The Three Keys to Healing a Negative Body Image
“Mirror, mirror on the wall, who’s the fairest of them all?” asked Snow White’s stepmother and countless women as they gaze anxiously at their faces and their bodies. Rare is the woman who responds, “Me! I’m the fairest in the land (or at least one of the contenders)!”
Too often the feedback we get from the mirror is warped, critical, fragmented, and negative. There is a saying that you can never be too rich or too thin. And it is this wish – to get thin or thinner, to look younger or more muscular – that often causes people to develop body image problems in the first place.
Body image refers to thoughts and feelings we have about our appearance or how we imagine other people feel about our appearance. Most people have some body image distortion. But some people become so preoccupied and so self-conscious about how they look that they may begin to cut themselves off from socializing with other people.
A person with a healthy body image, on the other hand, maintains a flexible attitude about the normal variations of his or her body. A healthy body image also means that your physical appearance is NOT the only measure of your happiness and worth.
Your sense of self is predicated not just on your looks but on the loving relationships in your life, your productive work, your spiritual sense of the Universe, and the ability to be playful.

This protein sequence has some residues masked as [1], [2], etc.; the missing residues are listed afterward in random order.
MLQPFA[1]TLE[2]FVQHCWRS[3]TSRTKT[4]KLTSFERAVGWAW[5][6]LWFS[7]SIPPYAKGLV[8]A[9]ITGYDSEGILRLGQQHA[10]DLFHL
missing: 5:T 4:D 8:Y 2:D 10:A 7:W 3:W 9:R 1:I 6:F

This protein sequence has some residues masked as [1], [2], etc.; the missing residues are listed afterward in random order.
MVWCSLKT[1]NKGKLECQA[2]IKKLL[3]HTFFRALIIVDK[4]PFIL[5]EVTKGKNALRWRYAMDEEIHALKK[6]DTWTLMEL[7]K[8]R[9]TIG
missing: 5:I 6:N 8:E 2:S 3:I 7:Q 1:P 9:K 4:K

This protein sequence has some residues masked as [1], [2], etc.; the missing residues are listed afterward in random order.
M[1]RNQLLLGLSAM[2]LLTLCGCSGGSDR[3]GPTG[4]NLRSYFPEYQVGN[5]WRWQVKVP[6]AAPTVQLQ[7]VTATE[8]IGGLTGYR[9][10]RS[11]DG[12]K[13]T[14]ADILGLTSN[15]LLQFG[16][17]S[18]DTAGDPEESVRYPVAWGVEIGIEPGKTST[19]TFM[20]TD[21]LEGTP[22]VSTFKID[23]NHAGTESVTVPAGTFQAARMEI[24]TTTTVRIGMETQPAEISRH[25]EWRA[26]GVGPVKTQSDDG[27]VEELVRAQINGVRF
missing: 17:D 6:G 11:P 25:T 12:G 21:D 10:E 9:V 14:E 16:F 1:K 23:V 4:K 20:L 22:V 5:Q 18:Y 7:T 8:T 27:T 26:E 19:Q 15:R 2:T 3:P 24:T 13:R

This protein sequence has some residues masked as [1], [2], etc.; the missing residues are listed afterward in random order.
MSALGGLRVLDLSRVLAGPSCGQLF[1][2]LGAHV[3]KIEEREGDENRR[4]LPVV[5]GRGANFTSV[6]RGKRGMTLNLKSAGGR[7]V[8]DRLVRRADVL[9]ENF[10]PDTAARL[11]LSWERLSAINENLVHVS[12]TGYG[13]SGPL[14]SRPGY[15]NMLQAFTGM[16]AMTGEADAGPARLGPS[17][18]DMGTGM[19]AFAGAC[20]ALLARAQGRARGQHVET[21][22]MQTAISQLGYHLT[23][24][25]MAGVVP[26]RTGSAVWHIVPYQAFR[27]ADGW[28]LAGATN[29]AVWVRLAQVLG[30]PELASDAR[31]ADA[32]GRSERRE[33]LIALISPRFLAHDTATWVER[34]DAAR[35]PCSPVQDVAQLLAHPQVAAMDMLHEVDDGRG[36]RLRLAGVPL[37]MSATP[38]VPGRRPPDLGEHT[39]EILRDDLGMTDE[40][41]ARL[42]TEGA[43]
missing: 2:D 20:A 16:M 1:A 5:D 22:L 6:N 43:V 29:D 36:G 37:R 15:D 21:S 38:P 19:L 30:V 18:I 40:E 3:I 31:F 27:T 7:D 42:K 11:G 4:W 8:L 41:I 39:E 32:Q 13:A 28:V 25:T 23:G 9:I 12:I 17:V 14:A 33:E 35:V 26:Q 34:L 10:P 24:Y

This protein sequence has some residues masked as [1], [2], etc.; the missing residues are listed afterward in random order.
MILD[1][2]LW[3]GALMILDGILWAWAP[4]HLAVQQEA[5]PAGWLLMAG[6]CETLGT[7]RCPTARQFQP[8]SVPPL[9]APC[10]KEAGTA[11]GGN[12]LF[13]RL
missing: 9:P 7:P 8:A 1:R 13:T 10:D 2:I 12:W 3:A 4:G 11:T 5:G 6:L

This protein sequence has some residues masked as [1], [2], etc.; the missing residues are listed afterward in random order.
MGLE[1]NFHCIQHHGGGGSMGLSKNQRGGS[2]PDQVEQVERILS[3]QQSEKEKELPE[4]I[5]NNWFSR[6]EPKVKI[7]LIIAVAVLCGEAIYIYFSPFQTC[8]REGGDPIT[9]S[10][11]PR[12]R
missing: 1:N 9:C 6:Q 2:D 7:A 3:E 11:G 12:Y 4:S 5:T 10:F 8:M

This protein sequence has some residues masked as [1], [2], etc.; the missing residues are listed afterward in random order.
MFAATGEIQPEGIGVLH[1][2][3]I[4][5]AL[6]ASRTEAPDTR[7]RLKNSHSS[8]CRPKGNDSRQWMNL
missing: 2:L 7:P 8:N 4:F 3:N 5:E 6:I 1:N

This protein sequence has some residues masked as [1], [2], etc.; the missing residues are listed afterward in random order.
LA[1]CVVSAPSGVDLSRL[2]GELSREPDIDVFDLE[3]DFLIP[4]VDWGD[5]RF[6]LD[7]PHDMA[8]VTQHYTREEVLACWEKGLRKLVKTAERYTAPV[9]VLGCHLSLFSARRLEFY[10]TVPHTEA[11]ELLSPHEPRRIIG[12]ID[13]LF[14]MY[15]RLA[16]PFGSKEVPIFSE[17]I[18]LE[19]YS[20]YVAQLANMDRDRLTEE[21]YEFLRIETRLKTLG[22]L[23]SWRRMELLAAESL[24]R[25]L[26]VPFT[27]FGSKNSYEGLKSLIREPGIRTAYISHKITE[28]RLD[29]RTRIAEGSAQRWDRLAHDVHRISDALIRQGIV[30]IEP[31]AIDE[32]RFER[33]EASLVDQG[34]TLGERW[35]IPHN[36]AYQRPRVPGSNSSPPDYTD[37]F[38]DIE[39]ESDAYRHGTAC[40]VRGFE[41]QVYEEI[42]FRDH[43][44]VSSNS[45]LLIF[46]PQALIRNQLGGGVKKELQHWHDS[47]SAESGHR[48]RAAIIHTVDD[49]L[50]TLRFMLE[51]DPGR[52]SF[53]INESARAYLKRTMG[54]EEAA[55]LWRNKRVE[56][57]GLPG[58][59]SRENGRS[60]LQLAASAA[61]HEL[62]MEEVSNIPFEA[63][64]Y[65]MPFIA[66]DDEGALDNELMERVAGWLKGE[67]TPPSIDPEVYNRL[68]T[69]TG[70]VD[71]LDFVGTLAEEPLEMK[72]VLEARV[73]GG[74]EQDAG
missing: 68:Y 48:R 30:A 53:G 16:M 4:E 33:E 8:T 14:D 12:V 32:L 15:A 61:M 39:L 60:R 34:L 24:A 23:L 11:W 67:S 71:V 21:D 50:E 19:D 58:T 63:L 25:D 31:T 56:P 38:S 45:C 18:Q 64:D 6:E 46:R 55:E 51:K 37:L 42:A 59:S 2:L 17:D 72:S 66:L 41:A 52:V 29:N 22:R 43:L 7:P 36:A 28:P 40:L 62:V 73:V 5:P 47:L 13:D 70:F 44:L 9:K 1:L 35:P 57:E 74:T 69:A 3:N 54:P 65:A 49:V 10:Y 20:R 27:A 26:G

Let’s talk about the ways we can make peace with our body image and enhance our self acceptance.
We first need to become alert to the triggers that make us feel bad about our appearance. Who are the people, and what are the places and situations that most cause you unhappiness about how you look? Is it going to the gym and comparing yourself to other people?
We then need to take our awareness of these personal trigger points and respond with a plan of action. There are three categories of responses mentioned:
a. Education: We learn about the negative effects of invasive ways of trying to manipulate our bodies such as bulimia or diet pills. We learn that diets do not work as a long term solution. We commit to eating when we’re hungry and stopping when we’re full which will lead us to our natural weight and enhanced body acceptance.
b. Self Talk: We need to pay attention to our “private self talk” and correct our distortions. When we stop, look and listen to our self-defeating thoughts, we can begin to change the negative ways we feel about our appearance.
c. Emotional issues: People sometimes pick on their outward appearance because they cannot face the inner cause of their bad feelings.
You don’t have to be perfect to accept the body you have. The key is to call a truce from the adversarial relationship you had in the past and work on appreciating the ways your body DOES take care of you, and the wondrous ways it shows up for you every day.
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